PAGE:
Will’s columns were not exceptional. They were fairly typical of what US pundits were writing at the time. But what has changed is the broader public reaction. At that time, opposition to US wars and the foreign policy that fomented them was widespread. But it is difficult to find even traces of public opposition today.

The examination of the aggressive foreign policy of the United States since the dissolution of the USSR is not only a matter of exposing American hypocrisy. How is it possible to understand Russian policies apart from an analysis of the global context within which they are formulated? Given the fact that the United States has waged war relentlessly, is it irrational for Putin to view the expansion of NATO with alarm? He and other Russian policy makers are certainly aware of the enormous strategic interest of the United States in the Black Sea region, the Caspian region and, for that matter, the Eurasian landmass. It is not exactly a secret that the late Zbigniew Brzezinski and other leading US geostrategists have long insisted that US dominance of Eurasia—the so-called “World Island”—is a decisive strategic objective.

This imperative has become even more critical in the context of the escalating US conflict with China.

It is within this framework that the future of Ukraine has become a matter of great importance for the United States. Brzezinski stated explicitly that Russia, deprived of its influence in Ukraine, is reduced to the status of a minor power. More ominously, Brzezinski spoke openly of luring Russia into a war in Ukraine that would prove as self-destructive as the earlier Soviet intervention in Afghanistan. A review of the events leading up to the war—going back to the US-supported Maidan coup of 2014—strongly supports the argument that this objective has now been achieved.

Again, the recognition that Russia perceived in the actions of the United States and NATO a serious threat is not a justification of the invasion. But should there not be a critical evaluation of how the policies of the United States led to and even deliberately instigated it?

In an essay posted online by Foreign Affairs on December 28, 2021, nearly two months before the invasion, analyst Dmitri Trenin wrote:

Specifically, the Kremlin could be satisfied if the U.S. government agreed to a formal long-term moratorium on expanding NATO and a commitment not to station intermediate-range missiles in Europe. It might also be assuaged by a separate accord between Russia and NATO that would restrict military forces and activity where their territories meet, from the Baltic to the Black Sea. …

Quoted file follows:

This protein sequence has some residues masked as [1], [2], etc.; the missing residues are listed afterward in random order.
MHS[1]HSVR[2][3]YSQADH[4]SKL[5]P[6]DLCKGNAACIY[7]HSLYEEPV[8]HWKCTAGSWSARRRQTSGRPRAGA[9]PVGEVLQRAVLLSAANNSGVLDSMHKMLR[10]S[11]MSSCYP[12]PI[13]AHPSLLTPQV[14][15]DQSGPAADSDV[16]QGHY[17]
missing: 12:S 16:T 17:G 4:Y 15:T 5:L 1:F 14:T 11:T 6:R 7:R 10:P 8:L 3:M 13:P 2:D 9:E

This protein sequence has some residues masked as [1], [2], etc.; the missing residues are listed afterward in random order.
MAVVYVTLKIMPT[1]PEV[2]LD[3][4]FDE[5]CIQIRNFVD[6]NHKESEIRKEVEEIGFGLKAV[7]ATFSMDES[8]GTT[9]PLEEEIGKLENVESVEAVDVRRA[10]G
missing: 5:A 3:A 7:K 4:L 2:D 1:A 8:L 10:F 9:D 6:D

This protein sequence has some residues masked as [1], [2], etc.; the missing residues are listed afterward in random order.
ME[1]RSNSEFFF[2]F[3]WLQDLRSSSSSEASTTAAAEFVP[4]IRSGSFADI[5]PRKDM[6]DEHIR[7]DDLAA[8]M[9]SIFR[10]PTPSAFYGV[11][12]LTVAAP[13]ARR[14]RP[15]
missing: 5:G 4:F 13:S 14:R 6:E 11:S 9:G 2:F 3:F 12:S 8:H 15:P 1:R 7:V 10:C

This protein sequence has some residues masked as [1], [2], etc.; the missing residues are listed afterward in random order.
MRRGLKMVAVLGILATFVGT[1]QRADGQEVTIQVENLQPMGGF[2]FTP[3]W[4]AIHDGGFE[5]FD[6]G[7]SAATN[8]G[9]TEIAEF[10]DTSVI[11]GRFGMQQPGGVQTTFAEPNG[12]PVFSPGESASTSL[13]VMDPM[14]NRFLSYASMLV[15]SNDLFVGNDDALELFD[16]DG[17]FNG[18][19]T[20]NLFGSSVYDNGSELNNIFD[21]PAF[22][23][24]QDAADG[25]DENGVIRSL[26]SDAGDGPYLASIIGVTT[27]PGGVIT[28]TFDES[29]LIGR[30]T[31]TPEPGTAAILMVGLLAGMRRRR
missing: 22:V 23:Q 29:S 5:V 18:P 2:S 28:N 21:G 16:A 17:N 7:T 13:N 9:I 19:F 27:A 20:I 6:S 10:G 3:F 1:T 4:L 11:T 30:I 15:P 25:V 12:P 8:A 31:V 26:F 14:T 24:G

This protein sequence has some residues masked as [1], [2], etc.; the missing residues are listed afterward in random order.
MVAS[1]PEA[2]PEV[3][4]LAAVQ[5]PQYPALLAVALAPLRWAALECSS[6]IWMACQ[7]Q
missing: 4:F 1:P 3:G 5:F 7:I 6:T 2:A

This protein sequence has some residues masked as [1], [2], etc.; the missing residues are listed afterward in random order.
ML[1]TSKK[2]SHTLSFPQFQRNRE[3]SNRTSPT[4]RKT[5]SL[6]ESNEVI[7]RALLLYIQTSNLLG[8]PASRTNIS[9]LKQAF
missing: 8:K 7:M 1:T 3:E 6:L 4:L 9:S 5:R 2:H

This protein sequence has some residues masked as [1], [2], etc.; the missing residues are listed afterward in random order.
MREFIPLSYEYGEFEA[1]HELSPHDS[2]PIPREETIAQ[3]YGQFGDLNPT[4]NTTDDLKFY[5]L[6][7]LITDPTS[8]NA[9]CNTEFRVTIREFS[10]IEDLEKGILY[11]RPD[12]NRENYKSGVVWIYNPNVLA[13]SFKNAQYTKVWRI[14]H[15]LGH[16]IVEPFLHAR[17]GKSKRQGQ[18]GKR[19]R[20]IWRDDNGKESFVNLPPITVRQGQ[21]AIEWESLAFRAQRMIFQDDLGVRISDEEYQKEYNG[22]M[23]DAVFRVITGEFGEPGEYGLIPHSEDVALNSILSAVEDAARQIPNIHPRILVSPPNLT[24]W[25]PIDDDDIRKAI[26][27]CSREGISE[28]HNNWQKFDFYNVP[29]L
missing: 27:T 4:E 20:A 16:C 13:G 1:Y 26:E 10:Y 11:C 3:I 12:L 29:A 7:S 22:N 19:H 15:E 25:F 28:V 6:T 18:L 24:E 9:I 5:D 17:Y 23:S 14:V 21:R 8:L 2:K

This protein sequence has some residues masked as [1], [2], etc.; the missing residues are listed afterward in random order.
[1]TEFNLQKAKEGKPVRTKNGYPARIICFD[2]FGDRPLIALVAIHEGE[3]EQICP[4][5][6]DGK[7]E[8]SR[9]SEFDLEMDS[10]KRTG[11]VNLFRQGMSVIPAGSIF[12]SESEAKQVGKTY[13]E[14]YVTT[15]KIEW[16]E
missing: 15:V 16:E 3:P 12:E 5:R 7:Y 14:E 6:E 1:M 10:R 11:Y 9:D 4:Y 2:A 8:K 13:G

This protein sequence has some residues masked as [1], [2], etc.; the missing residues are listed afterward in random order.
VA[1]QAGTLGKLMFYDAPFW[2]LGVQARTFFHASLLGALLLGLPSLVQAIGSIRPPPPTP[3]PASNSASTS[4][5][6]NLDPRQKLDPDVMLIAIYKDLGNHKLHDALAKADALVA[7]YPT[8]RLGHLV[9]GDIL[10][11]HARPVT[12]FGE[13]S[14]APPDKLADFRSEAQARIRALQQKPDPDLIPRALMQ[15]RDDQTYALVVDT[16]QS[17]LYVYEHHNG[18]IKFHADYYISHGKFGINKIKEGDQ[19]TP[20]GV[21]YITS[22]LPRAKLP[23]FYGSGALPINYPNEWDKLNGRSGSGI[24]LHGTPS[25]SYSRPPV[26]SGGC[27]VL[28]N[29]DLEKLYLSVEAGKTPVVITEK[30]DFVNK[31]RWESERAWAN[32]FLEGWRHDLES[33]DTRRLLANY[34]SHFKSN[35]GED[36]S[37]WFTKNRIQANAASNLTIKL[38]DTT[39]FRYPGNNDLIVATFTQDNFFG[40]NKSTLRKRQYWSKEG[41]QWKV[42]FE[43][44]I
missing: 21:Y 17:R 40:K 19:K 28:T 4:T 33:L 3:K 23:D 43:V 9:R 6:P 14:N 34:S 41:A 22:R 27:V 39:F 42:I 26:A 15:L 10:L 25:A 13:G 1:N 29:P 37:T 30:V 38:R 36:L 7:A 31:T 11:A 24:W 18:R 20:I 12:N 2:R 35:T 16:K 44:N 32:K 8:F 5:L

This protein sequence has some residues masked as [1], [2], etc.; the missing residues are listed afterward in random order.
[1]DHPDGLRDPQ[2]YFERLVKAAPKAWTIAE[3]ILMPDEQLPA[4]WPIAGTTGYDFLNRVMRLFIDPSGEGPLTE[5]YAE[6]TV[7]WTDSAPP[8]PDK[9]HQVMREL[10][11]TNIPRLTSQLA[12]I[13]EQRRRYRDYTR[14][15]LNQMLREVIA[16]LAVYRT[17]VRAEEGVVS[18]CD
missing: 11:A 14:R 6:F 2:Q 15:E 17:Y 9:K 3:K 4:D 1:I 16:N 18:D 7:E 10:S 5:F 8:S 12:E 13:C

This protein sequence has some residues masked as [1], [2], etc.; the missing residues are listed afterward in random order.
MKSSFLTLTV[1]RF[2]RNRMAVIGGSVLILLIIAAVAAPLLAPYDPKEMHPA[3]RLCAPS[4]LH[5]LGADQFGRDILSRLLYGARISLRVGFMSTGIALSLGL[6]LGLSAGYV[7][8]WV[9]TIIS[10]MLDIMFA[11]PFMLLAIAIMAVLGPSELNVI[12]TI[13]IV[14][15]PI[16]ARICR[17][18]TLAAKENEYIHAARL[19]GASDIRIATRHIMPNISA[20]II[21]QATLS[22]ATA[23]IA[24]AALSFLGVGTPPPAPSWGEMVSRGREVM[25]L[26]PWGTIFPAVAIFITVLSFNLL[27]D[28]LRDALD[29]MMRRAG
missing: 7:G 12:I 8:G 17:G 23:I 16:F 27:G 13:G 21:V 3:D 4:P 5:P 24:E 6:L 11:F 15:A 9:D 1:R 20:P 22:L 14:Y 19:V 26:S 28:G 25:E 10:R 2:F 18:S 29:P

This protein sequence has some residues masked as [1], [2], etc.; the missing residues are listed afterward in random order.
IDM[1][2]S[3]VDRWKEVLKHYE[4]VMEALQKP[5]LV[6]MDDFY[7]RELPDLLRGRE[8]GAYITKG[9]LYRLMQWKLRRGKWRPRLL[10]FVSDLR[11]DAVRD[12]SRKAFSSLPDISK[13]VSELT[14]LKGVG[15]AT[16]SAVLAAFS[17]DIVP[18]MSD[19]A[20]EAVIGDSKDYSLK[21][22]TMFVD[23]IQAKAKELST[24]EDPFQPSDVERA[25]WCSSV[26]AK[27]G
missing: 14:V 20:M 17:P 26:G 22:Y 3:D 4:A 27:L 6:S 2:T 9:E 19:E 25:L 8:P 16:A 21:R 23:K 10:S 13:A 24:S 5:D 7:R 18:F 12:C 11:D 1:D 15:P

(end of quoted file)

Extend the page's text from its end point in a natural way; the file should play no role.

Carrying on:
Of course, it is an open question whether the Biden administration is willing to engage seriously with Russia. Opposition to any deal will be high in the United States because of domestic political polarization and the fact that striking a deal with Putin opens the Biden administration to criticism that it is caving to an autocrat. Opposition will also be high in Europe, where leaders will feel that a negotiated settlement between Washington and Moscow leaves them on the sidelines. [“What Putin Really Wants in Ukraine: Russia Seeks to Stop NATO’s Expansion, Not to Annex More Territory”]

If an agreement on the non-NATO status of Ukraine could have been secured, would that not have been preferable to the present situation? Can it be seriously argued that Russia had no reason to object to Ukraine’s integration into NATO? Those who experienced the crisis of October 1962 remember that it was triggered by the Soviet Union’s placement of ballistic missiles in Cuba. Though this was done with the full consent of the Castro regime, President Kennedy made clear that the United States would not accept a Soviet military presence in the Western Hemisphere and was prepared to risk nuclear war over the issue. That was 60 years ago. Can anyone seriously believe that the Biden administration would act less aggressively today if, for example, Mexico or any other Caribbean or Latin American country entered into a military alliance with China, even one which claimed to be purely defensive?